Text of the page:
No question we all want as little dilution as possible moving forward. However things break down, this is going to be an exciting year for CZN with permits, increased production in Fiji and drill results from Tally to look forward to. Tally is especially exciting as it brings some Blue sky potential.

Here is an article I found last May. The timing might of been a bit premature in hindsight but it would seem to be relevant now.

Buying a "bottomless pit" junior market? Canadian Zinc, Cancor, Cartier, Buchans

Thu, 05/31/2012 - 17:13 | montreal

Buying mining stocks in a “Bottomless Pit Abyss”
A “Bottomless Pit”! Many events seem to occur in cycles and mining stocks are no exception. What is a Bottomless Pit Abyss? Just for an example, let’s say we have a Canadian mining stock named “Deep Drillo Mining,” a small company that has a cash position of $5 million as well as having 800,000 drill indicted ounces of gold. For this example, let’s say that Deep Drillo has 50 million shares outstanding.

Next, we will take a look at charts for the price history of Depp Drillo shares. Remember that a chart is a history of what investors would pay for a stock(s) at specific times. A chart is the picture that is worth a thousand words.

Now, for example, let’s say that “Deep Drillo” had a price high at $1.45 and a low of .30 cents over the last three years. By examining the chart we can see in the past that strong investor buying came in whenever the stock dropped into the price range of around .40 cent to .30 cents. And when the stock was selling at or near $1.15 – $1.20 or above, some investors would be selling making a top. That is viewing the chart from a historical perspective which clearly shows what happened at what price.

Let’s explain a “Bottomless Pit Abyss”? It is when a stock breaks support and sells below its historical price range; it goes into a price sell off where little or no historical buying support seems to occur or has existed in the past. In a “Bottomless Pit”, stock is being sold by frustrated shareholders to “just get me out of that darn stock” with little forethought. And it does not have to occur with heavy volume, it can be very on low volume. And too often that stock(s) is literally being thrown away at a very low price and often at extremely low valuation levels using any of several different fundamental valuation gauges. Investors should keep in mind that a bottom is made when the last frustrated investor in a stock sells his or her shares-often in utter frustration.

Coupled with that Bottomless Pit abyss is the fact that so very few stocks, particularly those making lows garner comprehensive research coverage. In ninety nine percent of the cases, nobody is recommending the company nor writing any research coverage suggesting that investors should be “accumulating” the stock(s). And yes, that is despite the fact that it may have been heavily recommended at a much higher prices. Moreover, you may have noticed that brokerage recommendations rarely if ever are made when stocks are making important and underpriced bottoms and are exceptionally undervalued. It never happens! Never? Well, hardly ever! You have to look elsewhere for clues of undervaluation and do the analysis yourself. And most investors can do it just as well if not far better than the so called expert analysts.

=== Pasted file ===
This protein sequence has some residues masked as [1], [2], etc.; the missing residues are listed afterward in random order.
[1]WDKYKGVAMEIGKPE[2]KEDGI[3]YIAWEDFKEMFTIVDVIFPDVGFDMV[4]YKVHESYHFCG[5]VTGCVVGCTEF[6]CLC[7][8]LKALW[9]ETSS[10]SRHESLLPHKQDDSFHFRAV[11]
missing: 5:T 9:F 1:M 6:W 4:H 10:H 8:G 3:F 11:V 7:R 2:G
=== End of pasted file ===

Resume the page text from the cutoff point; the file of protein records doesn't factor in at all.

Now let’s say that “Deep Drillo” drops in price to below its historical price low of .30 cents. Maybe it is “being dumped” at .20 cents or .15 cents or so. Some shareholders may react with alarm and sell their own shares, but it may be the time for some in-depth analysis. The stock may be down in price for rational fundamental reasons but one may also find that the officers and directors (insiders) of the company are buying the shares that are coming to the market for sale and taking the opportunity to buy the shares from the impatient, frustrated or uninformed shareholders letting them go. Insider transactions information is readily available and free; it is vital to monitor it.

Some investors will employ “dollar cost averaging”, a method of putting in bids at lower price levels. It allows for accumulation at cheaper prices that will lower an investors average cost per share. Investors will simply bid for the shares that are at “on sale” levels. Over the years we have bought stocks while they were selling in the Bottomless Pit and often, though not all the time, it has given investors superb capital gains. And keep in mind that investing is the only business that when a “super sale” on stock(s) occurs, few investors participate. Think about that.

These Stocks may be in the undervalued “Bottomless Hole Abyss.”

CANADIAN ZINC CORPORATION, symbol CZN, .44 cents, is a Canadian junior developmental exploration mining company based in British Columbia…major asset is their Prairie Creek Mine…43-101 reserves and resources are substantial and we see the strong likelihood of expansion of their resources and reserves. CZN has a very high asset value per share using a very conservative valuation method. Sprott Asset management owns 11% of the shares, Chinese Investors hold 8%; a total of 38% of shares are owned by institutions. Far off last year’s price of $1.35, price low may be an opportunity. No debt and a cash position of $14,675,567 plus other marketable investments of value today at $10,567,897.
Mine production could begin 18 months. In our estimation, the value of the production facilities and infrastructure (does not include any reserves or resources) already in place is approximately $235 million. Why is CZN selling at such a low price? Our opinion is that it is due to long time delays which could finally be coming to an end. We think that a proper value based upon what it has in assets and resources is between $1.20 to $1.60